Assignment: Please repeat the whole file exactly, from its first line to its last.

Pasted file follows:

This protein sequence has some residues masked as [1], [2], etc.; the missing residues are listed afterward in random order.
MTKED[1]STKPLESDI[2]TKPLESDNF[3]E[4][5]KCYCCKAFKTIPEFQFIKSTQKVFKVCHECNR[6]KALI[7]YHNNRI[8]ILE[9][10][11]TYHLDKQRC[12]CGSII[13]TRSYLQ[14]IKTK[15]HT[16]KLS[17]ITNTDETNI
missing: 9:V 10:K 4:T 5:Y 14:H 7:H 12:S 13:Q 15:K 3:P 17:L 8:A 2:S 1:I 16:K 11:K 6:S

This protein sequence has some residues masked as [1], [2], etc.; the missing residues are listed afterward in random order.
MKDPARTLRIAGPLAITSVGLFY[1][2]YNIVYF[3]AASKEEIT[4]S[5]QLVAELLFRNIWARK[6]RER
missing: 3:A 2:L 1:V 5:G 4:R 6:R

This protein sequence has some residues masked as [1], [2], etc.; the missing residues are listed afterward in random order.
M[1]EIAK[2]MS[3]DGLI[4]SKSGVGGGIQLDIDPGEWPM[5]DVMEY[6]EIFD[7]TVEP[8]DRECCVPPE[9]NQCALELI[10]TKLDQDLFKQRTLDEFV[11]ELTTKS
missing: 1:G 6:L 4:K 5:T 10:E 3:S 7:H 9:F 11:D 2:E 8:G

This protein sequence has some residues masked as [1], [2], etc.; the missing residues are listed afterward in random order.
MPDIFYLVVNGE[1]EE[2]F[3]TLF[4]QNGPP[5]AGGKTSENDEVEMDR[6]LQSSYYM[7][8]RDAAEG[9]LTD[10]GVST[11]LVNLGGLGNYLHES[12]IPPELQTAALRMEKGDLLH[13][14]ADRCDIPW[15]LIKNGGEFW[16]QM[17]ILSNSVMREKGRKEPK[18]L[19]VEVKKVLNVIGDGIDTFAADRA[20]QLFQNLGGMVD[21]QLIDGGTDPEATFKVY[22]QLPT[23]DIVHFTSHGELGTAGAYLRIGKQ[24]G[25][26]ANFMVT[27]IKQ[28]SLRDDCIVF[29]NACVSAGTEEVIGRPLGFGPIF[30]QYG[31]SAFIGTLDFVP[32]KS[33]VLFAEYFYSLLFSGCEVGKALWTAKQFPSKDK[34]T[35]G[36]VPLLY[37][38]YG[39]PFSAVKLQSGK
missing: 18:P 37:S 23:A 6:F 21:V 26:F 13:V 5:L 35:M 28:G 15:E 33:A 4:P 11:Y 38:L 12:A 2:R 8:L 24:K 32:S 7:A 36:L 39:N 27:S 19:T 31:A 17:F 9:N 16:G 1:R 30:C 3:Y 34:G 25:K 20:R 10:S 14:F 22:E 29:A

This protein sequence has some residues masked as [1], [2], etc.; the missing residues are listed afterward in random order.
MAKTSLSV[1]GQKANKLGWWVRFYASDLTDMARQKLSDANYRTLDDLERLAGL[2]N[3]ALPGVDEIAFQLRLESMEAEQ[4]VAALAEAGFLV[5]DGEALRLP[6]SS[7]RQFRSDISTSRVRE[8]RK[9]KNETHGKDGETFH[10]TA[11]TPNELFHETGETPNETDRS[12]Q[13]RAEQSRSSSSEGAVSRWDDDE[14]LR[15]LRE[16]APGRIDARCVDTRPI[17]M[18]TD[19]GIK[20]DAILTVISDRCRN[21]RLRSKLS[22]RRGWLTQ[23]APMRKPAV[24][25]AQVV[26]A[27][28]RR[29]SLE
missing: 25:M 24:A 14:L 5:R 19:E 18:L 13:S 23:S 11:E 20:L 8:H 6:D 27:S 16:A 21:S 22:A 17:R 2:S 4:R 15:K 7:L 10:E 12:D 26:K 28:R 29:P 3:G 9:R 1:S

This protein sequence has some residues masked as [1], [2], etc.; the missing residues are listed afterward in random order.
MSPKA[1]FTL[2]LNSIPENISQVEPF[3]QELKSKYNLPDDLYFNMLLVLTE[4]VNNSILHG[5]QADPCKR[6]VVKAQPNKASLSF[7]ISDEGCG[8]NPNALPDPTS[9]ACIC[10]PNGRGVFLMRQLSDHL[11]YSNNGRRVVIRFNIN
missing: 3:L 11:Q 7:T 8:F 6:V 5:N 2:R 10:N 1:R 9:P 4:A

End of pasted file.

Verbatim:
This protein sequence has some residues masked as [1], [2], etc.; the missing residues are listed afterward in random order.
MTKED[1]STKPLESDI[2]TKPLESDNF[3]E[4][5]KCYCCKAFKTIPEFQFIKSTQKVFKVCHECNR[6]KALI[7]YHNNRI[8]ILE[9][10][11]TYHLDKQRC[12]CGSII[13]TRSYLQ[14]IKTK[15]HT[16]KLS[17]ITNTDETNI
missing: 9:V 10:K 4:T 5:Y 14:H 7:H 12:S 13:Q 15:K 3:P 17:L 8:A 2:S 1:I 16:K 11:K 6:S

This protein sequence has some residues masked as [1], [2], etc.; the missing residues are listed afterward in random order.
MKDPARTLRIAGPLAITSVGLFY[1][2]YNIVYF[3]AASKEEIT[4]S[5]QLVAELLFRNIWARK[6]RER
missing: 3:A 2:L 1:V 5:G 4:R 6:R

This protein sequence has some residues masked as [1], [2], etc.; the missing residues are listed afterward in random order.
M[1]EIAK[2]MS[3]DGLI[4]SKSGVGGGIQLDIDPGEWPM[5]DVMEY[6]EIFD[7]TVEP[8]DRECCVPPE[9]NQCALELI[10]TKLDQDLFKQRTLDEFV[11]ELTTKS
missing: 1:G 6:L 4:K 5:T 10:E 3:S 7:H 9:F 11:D 2:E 8:G

This protein sequence has some residues masked as [1], [2], etc.; the missing residues are listed afterward in random order.
MPDIFYLVVNGE[1]EE[2]F[3]TLF[4]QNGPP[5]AGGKTSENDEVEMDR[6]LQSSYYM[7][8]RDAAEG[9]LTD[10]GVST[11]LVNLGGLGNYLHES[12]IPPELQTAALRMEKGDLLH[13][14]ADRCDIPW[15]LIKNGGEFW[16]QM[17]ILSNSVMREKGRKEPK[18]L[19]VEVKKVLNVIGDGIDTFAADRA[20]QLFQNLGGMVD[21]QLIDGGTDPEATFKVY[22]QLPT[23]DIVHFTSHGELGTAGAYLRIGKQ[24]G[25][26]ANFMVT[27]IKQ[28]SLRDDCIVF[29]NACVSAGTEEVIGRPLGFGPIF[30]QYG[31]SAFIGTLDFVP[32]KS[33]VLFAEYFYSLLFSGCEVGKALWTAKQFPSKDK[34]T[35]G[36]VPLLY[37][38]YG[39]PFSAVKLQSGK
missing: 18:P 37:S 23:A 6:F 21:V 26:F 13:V 5:L 35:M 28:G 15:E 33:A 4:P 11:Y 38:L 12:A 2:R 8:L 24:K 32:S 7:A 36:L 39:N 27:S 19:T 31:A 17:F 9:N 16:G 1:R 30:C 3:Y 34:G 25:K 20:R 10:S 14:F 22:E 29:A

This protein sequence has some residues masked as [1], [2], etc.; the missing residues are listed afterward in random order.
MAKTSLSV[1]GQKANKLGWWVRFYASDLTDMARQKLSDANYRTLDDLERLAGL[2]N[3]ALPGVDEIAFQLRLESMEAEQ[4]VAALAEAGFLV[5]DGEALRLP[6]SS[7]RQFRSDISTSRVRE[8]RK[9]KNETHGKDGETFH[10]TA[11]TPNELFHETGETPNETDRS[12]Q[13]RAEQSRSSSSEGAVSRWDDDE[14]LR[15]LRE[16]APGRIDARCVDTRPI[17]M[18]TD[19]GIK[20]DAILTVISDRCRN[21]RLRSKLS[22]RRGWLTQ[23]APMRKPAV[24][25]AQVV[26]A[27][28]RR[29]SLE
missing: 25:M 24:A 14:L 5:R 19:E 18:L 13:S 23:S 11:E 20:L 8:H 6:D 27:S 16:A 21:S 22:A 17:R 2:S 4:R 15:K 7:L 10:E 12:D 26:K 28:R 29:P 3:G 9:R 1:S

This protein sequence has some residues masked as [1], [2], etc.; the missing residues are listed afterward in random order.
MSPKA[1]FTL[2]LNSIPENISQVEPF[3]QELKSKYNLPDDLYFNMLLVLTE[4]VNNSILHG[5]QADPCKR[6]VVKAQPNKASLSF[7]ISDEGCG[8]NPNALPDPTS[9]ACIC[10]PNGRGVFLMRQLSDHL[11]YSNNGRRVVIRFNIN
missing: 3:L 11:Q 7:T 8:F 6:V 5:N 2:R 10:N 1:R 9:P 4:A